Abstract Title

Stressed Out: A Survey of Income, Work Ethic, and Home Life

Abstract

As part of the requirements for experiential learning, our Spring 2018 Research Methods class has conducted an anonymous survey study. In this study, we asked a series of questions, including income, work ethic and home life. We hypothesize that 1) having animal(s) at home will reduce stress levels compared to having children at home, 2) being single is less stressful than being married, divorced, or widowed, 3) having a high work ethic will increase your stress levels, and 4) having a higher income increases stress in life. Data collection is ongoing for this project and will conclude in early March 2018.

Modified Abstract

In this study, we asked a series of questions, including income, work ethic and home life. We hypothesize that 1) having animal(s) at home will reduce stress levels compared to having children at home, 2) being single is less stressful than being married, divorced, or widowed, 3) having a high work ethic will increase your stress levels, and 4) having a higher income increases stress in life. Data collection is ongoing for this project and will conclude in early March 2018.

Research Category

Psychology

Author Information

Kayla CossFollow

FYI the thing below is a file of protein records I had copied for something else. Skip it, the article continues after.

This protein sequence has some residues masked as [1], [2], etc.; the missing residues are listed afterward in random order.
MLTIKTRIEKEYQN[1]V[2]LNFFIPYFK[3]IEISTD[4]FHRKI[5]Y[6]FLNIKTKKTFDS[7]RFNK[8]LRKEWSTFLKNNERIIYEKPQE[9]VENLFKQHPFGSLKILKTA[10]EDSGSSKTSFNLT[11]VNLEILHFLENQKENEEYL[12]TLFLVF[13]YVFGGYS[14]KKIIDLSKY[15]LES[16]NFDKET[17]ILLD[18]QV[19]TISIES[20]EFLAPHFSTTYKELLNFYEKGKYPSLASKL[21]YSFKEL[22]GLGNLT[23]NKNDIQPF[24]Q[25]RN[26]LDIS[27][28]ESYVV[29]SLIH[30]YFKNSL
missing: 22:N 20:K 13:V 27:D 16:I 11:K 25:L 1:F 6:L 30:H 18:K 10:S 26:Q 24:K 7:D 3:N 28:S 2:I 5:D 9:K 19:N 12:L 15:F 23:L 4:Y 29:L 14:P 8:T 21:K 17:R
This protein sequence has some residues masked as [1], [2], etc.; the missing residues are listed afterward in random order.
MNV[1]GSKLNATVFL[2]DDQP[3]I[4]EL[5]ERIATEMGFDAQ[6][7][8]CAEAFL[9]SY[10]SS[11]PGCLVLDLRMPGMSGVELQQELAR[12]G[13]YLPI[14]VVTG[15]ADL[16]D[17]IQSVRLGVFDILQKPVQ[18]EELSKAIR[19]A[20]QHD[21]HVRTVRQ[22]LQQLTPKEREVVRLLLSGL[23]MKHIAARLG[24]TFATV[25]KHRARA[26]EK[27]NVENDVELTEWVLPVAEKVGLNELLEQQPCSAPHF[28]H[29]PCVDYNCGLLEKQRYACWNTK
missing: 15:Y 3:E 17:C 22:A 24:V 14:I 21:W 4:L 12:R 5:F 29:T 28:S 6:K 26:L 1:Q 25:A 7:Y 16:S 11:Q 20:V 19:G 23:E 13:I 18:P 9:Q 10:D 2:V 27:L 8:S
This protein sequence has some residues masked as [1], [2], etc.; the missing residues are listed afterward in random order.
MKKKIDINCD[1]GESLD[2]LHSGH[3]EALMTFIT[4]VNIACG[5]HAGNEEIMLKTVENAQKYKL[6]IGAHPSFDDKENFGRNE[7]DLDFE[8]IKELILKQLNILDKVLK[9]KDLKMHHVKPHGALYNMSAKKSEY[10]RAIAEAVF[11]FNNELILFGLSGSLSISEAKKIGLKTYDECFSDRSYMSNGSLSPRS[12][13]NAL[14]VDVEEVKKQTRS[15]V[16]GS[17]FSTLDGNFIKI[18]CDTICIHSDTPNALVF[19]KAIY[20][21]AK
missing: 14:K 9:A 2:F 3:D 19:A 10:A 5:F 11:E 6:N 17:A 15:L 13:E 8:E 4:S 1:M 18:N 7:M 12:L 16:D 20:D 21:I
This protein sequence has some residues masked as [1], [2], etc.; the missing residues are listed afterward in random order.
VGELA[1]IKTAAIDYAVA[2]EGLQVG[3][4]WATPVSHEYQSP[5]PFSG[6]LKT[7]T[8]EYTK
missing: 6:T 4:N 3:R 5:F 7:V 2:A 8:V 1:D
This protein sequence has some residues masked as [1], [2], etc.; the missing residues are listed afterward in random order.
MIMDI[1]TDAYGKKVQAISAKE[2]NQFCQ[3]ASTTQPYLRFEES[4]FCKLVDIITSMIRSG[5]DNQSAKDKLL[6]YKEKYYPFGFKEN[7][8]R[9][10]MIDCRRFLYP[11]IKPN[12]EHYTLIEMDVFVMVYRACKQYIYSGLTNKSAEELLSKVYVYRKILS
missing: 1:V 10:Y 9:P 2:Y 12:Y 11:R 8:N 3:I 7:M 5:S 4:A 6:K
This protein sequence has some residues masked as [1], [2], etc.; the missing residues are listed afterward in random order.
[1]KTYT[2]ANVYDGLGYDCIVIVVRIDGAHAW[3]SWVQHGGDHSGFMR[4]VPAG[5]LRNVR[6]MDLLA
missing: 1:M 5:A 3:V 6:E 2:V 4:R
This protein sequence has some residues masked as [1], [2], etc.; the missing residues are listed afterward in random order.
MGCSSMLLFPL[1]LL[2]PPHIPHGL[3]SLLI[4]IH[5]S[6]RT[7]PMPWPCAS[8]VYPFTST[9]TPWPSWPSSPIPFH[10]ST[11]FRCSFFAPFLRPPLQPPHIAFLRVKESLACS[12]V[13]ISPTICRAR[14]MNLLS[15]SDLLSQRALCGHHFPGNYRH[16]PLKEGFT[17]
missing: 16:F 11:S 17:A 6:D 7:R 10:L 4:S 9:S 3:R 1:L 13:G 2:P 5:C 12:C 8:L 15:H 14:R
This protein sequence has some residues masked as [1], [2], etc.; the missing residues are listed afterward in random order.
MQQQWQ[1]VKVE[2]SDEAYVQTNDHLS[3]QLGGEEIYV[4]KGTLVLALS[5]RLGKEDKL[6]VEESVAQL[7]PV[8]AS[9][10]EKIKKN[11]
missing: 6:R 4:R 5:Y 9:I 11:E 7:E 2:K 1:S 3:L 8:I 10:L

Primary Author's Major

Psychology

Mentor #1 Information

Rachael Blasiman

Start Date

5-4-2018 1:00 PM

Research Area

Family, Life Course, and Society | Other Sociology | Social Psychology

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Apr 5th, 1:00 PM

Stressed Out: A Survey of Income, Work Ethic, and Home Life

As part of the requirements for experiential learning, our Spring 2018 Research Methods class has conducted an anonymous survey study. In this study, we asked a series of questions, including income, work ethic and home life. We hypothesize that 1) having animal(s) at home will reduce stress levels compared to having children at home, 2) being single is less stressful than being married, divorced, or widowed, 3) having a high work ethic will increase your stress levels, and 4) having a higher income increases stress in life. Data collection is ongoing for this project and will conclude in early March 2018.